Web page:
Africa has made progress in the fight against tuberculosis (TB) in recent years, however several hurdles are curbing the efforts to end this preventable and curable disease and at the current pace, the global targets to eliminate the disease by 2030 look increasingly elusive. Dr. Norbert Ndjeka, Chief Director of TB Control and Management in South Africa’s National Department of health, assesses the challenges and how to accelerate progress: Here are the excerpts:
Why is progress against tuberculosis slowing down in Africa?
There are several factors, including the fact that TB screening and testing are not being done appropriately. Many countries in Africa still rely on smear microscopy which is less sensitive than the recommended WHO rapid diagnostic test. Limited ability to find people with TB explains the fact that TB transmission continues to increase. Universal access to drug susceptibility tests adds to the challenge. The gap between the estimated number of TB cases and the number of TB cases detected remains very wide.
The introduction of new drugs has also been very slow due to numerous reasons, while the African region is also struggling to scale up of TB preventive therapy. Weak health systems, poverty and inadequate nutritional support in many countries also contribute to the high TB burden in the region.
TB infection is influenced by social and economic development determinants such as undernutrition, diabetes, HIV infection, alcohol use disorders and smoking which must be addressed through a multisectoral action and accountability to ensure its timely implementation. Despite the toll of the disease, TB is not yet at the forefront of health priorities in many countries. In Africa, governments contribute only 22% of the resources required to deliver adequate tuberculosis services, while 44% of needs remain unfunded. There is an urgent need to intensify efforts to mobilize additional funds from domestic sources and international donors.
How has COVID-19 affected TB response in the continent?
COVID-19 has affected TB case finding and TB linkage to care. In many countries, human, financial and other resources have been reallocated from tackling TB to the COVID-19 response, limiting the availability of essential services.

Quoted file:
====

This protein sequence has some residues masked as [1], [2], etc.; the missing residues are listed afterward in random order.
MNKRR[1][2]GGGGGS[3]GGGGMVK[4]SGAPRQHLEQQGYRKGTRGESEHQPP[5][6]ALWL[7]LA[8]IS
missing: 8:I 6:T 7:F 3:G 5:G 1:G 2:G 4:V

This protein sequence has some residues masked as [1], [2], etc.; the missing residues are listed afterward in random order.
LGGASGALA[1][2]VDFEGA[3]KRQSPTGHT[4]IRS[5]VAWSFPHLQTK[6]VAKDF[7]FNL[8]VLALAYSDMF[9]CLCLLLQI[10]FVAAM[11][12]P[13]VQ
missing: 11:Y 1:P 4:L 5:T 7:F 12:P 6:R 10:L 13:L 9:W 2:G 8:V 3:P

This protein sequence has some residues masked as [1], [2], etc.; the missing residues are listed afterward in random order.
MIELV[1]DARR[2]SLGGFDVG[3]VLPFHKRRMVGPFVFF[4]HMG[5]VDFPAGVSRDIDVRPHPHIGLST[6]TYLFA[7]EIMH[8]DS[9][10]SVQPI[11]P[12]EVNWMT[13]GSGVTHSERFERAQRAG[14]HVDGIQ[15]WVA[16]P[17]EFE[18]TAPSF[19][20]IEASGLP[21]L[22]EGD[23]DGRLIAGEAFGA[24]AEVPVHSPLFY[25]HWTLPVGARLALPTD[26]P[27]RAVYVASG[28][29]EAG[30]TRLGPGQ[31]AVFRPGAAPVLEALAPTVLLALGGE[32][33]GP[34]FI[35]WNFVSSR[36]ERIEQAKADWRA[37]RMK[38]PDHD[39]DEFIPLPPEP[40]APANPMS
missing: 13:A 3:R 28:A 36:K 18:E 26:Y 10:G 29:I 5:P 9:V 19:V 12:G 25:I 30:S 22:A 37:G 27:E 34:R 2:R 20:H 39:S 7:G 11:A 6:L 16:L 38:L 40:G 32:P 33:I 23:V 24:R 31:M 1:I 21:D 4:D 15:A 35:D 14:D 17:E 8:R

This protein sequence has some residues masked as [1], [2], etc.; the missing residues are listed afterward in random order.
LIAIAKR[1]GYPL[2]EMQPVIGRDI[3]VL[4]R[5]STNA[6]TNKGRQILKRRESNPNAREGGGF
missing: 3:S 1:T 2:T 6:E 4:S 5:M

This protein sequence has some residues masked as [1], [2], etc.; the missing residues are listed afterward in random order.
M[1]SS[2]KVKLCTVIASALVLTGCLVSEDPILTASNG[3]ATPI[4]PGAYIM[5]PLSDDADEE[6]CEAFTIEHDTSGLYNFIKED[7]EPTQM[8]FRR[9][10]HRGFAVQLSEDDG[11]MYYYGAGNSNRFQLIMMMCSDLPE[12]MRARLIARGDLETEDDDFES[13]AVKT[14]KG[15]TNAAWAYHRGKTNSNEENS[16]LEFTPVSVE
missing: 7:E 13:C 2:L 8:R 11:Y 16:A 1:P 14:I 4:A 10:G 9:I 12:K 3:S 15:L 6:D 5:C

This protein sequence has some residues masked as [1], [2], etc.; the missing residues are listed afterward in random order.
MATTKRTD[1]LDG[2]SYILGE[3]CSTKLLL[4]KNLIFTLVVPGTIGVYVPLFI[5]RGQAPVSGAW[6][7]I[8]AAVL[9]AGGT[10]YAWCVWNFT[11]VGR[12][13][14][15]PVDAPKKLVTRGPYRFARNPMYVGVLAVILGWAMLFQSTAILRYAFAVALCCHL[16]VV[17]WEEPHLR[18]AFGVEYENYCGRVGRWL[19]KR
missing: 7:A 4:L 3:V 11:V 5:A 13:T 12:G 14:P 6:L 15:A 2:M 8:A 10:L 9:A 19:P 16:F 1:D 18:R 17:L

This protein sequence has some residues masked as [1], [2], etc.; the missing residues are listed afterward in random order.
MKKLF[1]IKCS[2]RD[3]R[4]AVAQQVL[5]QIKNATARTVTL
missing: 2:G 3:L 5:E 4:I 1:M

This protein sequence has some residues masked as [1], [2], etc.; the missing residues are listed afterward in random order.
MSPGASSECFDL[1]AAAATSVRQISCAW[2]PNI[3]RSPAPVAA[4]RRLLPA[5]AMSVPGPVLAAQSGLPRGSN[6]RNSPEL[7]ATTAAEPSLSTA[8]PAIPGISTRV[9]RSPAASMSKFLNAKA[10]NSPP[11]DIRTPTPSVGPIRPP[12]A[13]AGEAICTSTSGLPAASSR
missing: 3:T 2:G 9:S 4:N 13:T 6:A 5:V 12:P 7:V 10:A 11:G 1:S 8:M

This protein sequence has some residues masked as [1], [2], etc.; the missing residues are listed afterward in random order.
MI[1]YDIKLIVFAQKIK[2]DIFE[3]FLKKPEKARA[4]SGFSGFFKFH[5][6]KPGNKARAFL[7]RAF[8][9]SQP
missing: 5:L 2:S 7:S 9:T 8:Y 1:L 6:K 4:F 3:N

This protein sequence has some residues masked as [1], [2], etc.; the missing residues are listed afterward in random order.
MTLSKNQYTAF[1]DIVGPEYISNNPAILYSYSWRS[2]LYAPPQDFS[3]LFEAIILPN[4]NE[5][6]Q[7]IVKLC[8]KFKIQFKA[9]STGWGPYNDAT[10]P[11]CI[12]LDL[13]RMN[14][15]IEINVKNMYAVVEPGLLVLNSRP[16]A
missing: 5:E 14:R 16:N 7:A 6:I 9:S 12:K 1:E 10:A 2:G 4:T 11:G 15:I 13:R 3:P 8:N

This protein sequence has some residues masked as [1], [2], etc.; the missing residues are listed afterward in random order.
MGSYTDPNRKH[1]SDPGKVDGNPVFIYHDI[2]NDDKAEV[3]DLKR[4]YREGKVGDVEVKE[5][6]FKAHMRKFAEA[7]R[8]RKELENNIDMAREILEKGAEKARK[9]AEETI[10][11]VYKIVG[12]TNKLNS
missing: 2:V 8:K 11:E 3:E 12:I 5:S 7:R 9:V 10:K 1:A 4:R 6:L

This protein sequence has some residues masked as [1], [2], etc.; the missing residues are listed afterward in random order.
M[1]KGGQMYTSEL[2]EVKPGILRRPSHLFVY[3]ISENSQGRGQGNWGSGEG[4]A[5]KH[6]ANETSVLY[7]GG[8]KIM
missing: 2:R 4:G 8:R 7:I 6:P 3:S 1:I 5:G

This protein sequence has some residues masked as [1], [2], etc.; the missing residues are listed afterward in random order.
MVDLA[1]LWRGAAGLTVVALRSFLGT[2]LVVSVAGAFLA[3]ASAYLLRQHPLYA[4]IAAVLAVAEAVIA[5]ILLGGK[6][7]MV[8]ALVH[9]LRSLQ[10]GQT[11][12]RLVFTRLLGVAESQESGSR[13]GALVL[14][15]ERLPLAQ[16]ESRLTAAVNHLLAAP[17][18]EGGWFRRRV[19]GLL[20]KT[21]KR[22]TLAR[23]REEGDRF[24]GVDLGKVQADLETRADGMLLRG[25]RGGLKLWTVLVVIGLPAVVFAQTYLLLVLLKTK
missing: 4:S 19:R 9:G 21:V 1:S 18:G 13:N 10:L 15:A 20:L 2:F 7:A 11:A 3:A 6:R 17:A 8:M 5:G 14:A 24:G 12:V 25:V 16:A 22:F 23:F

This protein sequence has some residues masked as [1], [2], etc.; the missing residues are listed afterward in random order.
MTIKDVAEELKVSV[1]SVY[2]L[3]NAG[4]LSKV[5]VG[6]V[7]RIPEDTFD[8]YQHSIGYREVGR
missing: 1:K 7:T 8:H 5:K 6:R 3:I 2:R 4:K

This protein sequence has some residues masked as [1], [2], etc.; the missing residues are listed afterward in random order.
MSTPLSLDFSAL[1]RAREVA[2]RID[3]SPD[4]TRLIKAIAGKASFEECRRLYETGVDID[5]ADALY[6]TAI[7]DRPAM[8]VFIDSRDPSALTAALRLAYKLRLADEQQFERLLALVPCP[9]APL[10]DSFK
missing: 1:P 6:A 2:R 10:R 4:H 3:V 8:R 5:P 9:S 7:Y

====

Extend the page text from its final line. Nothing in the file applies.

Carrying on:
People affected by TB have struggled to seek care in the context of lockdowns. COVID-19 has also impacted the detection of drug-resistant TB, with the number of cases recorded in the AFRO region has decreased by 28% in 2020 compared to 2019.
There are also reports of inadequate patient retention in care, as COVID-19 has exacerbated weaknesses existing before the pandemic. Although there are negative effects, we can apply some of the lessons learned in fighting COVID-19 in TB control. These include the effective collaboration between the public and the private health sectors, the real-time reporting of new cases and effective dissemination of information.
The consistent use of personal protective equipment’s (masks and respirators) is also something that we had wanted to do in health care facilities in high TB burden areas. We need to ensure this practice stays in health care settings in high-burden settings. Although to treat is to prevent, but prevention in the first place is better.
What can be done to reach the TB elimination targets?
We need to scale up TB preventive therapy. Improvement of infection control measures at all public and private health care facilities is required to prevent TB. Several people get TB by visiting health care facilities for other health conditions than TB. We need to make our health care facilities safe.
We also need to implement our case finding strategies by using rapid molecular diagnostic tests as initial TB diagnostic tests. We must also adopt universal testing and treatment approach. By so doing, the gap between estimated TB numbers and TB detected cases can be reduced and it will be possible to curb TB transmission if patient-centred models of care are put in place.
Treatment with new and shorter treatment regimens with higher efficacy and better safety should also be adopted by countries.
Establishing strong partnerships with civil society and academia is necessary to enhance TB response. TB programmes in the region need to support operational research while protecting vulnerable people.
Finally, we need to note that TB is also a social problem. Poverty reduction and improvement of general living conditions such as housing, employment will go a long way in decreasing TB transmission.
A TB vaccine that protects against pulmonary tuberculosis is an imperative. That is why a multisectoral response is needed if we are to beat TB.
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